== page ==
Ibiza beyond the beat: how to mellow out on

Everyone knows Spain's rave capital is the place to let your hair down, says Ian McCurrach. But it also caters for a quieter crowd - especially now the clubbing season is coming to an end
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The Independent Travel

The current closing parties herald the end of the clubbing season in Ibiza, but don't be fooled into thinking that the summer on this Spanish island is over. Far from it. With warm, sunny days throughout this month and into early October, this is a great time to visit because the island is quieter and infinitely more chilled.

The current closing parties herald the end of the clubbing season in Ibiza, but don't be fooled into thinking that the summer on this Spanish island is over. Far from it. With warm, sunny days throughout this month and into early October, this is a great time to visit because the island is quieter and infinitely more chilled.

In fact, Ibiza has been much maligned by most of the British press this year for either being too expensive - which it isn't - or for being an 18-30 clubbing hell-hole. Admittedly, there are some half-a-dozen superclubs dotted around, but if you don't know where they are you are unlikely to stumble across them or their wide-eyed inhabitants, even during peak season.

For me, Ibiza is pure magic. But like all magical things, the intrinsic nature of its appeal is difficult to pinpoint. What I do know is that, even after three visits in as many years, the island remains an enticing combination of extremes: wilderness and sophistication, old and new. Add to this its sublime sunsets, the blissful beaches, an unspoilt rugged interior with luminous pine forests and olive groves and you have a small piece of paradise on Earth.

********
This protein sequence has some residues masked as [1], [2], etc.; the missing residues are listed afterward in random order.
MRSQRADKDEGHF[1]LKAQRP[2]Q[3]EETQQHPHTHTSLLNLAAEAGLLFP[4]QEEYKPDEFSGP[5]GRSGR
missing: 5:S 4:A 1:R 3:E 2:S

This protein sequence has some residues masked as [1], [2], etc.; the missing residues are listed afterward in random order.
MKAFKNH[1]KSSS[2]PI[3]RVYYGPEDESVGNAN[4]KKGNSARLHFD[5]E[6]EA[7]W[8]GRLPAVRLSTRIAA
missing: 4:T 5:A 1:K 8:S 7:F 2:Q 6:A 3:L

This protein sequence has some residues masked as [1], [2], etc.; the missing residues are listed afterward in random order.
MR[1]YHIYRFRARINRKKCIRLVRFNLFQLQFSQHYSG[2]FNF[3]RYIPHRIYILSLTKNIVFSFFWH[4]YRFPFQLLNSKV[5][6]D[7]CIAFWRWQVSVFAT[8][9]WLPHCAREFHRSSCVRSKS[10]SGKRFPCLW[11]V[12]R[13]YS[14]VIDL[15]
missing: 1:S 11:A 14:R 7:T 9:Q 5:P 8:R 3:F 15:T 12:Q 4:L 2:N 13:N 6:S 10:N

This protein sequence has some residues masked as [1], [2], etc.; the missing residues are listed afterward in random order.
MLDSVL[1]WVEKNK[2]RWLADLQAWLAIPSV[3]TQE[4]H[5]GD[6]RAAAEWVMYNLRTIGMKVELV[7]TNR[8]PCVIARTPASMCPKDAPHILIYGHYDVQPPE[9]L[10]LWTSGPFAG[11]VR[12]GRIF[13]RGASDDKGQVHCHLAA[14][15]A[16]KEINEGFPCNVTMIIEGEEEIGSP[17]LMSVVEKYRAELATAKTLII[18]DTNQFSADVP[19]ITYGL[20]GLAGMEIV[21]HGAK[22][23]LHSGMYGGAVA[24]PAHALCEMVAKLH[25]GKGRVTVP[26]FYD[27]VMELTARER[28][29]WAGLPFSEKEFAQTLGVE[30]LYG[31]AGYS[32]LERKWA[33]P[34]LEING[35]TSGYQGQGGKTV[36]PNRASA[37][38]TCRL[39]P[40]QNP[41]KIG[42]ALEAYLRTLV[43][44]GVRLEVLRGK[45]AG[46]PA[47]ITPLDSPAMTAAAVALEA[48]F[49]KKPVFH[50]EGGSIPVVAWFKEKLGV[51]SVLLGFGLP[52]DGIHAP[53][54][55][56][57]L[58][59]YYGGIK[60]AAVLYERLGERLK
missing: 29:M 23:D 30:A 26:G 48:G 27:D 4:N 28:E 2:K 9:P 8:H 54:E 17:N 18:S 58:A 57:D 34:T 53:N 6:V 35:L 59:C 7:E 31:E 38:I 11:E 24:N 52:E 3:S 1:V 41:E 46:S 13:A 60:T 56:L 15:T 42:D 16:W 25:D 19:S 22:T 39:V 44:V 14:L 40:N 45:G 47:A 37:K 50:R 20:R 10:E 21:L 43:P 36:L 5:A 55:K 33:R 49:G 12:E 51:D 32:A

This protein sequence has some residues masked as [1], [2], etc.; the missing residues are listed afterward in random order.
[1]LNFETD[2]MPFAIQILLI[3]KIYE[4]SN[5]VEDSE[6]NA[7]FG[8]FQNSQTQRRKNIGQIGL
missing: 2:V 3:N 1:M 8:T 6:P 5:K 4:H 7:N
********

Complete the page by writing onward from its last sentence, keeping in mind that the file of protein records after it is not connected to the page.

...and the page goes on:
Ibiza also has something intensely spiritual about it, so it's little wonder that the Flower Power generation of the Sixties made it their hippy home stop-off on route to Goa and Bali.

The quickest way of getting to grips with Ibiza is to spend a couple of days exploring the island by car, trekking along one of the many walking trails or by cycling or even seeing it from the saddle. Before I went to Ibiza last year, a friend in the know gave me a copy of the chill-out album Bambuddha Grove - The Arrival, which features music from the Bambuddha Grove restaurant and bar in the San Lorenzo hills. Its mellow tunes make the perfect musical accompaniment to driving around the island.

There are many sleepy whitewashed hilltop villages to explore on the island, such as Santa Agnes, where celebrities, including Jade Jagger, have houses. My favourite village is Santa Gertrudis, in the centre of the island, which has an abundance of good restaurants and bars in the town square that spill out on to the sun-drenched pavements. If you like villages bursting with galleries and boutiques, visit San José, in the south-west, which also has many fine fincas (farmhouses) for rent in the surrounding countryside.

Discovering Ibiza's beautiful beaches is pure joy. One of the coolest is Es Cavellet. Backed by stunning dunes it has white salt flats which were once worked by the Carthaginians. This seemingly endless stretch of soft white sand is home to a mixed crowd soaking up the rays. Just around the headland is Ses Salines, which is slightly less peaceful, but still bewitching, with great views of the salt works.

Benirras, an exquisite spot in the north, and famous for its sunsets, is completely unspoiled and bohemian. Hippy bongo players herald the sunset here on Sundays. But the real pleasure of Ibiza is discovering the many isolated beaches at the end of dirt tracks, such as Playa de S'Illa, near Portinaxt. On the day I visited there were only two other people on the beach - bliss.